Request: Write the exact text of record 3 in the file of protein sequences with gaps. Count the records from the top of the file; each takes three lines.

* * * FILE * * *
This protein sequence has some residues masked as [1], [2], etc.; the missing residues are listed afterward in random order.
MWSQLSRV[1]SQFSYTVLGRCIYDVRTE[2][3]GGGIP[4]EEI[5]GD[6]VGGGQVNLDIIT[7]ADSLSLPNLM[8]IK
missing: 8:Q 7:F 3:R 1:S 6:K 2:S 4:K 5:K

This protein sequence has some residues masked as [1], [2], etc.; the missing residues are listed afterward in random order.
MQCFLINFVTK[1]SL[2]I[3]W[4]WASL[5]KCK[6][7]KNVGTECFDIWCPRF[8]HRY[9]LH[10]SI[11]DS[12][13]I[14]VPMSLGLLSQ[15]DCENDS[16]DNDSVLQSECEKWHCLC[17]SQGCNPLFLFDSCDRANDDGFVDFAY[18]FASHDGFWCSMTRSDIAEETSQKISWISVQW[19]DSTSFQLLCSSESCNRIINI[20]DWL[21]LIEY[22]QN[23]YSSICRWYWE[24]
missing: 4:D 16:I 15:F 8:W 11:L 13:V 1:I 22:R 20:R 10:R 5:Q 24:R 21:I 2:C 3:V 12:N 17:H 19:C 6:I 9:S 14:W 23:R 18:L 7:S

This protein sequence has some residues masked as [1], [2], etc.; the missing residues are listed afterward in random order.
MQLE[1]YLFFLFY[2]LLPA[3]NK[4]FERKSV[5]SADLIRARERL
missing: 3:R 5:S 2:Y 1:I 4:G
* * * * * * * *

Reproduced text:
This protein sequence has some residues masked as [1], [2], etc.; the missing residues are listed afterward in random order.
MQLE[1]YLFFLFY[2]LLPA[3]NK[4]FERKSV[5]SADLIRARERL
missing: 3:R 5:S 2:Y 1:I 4:G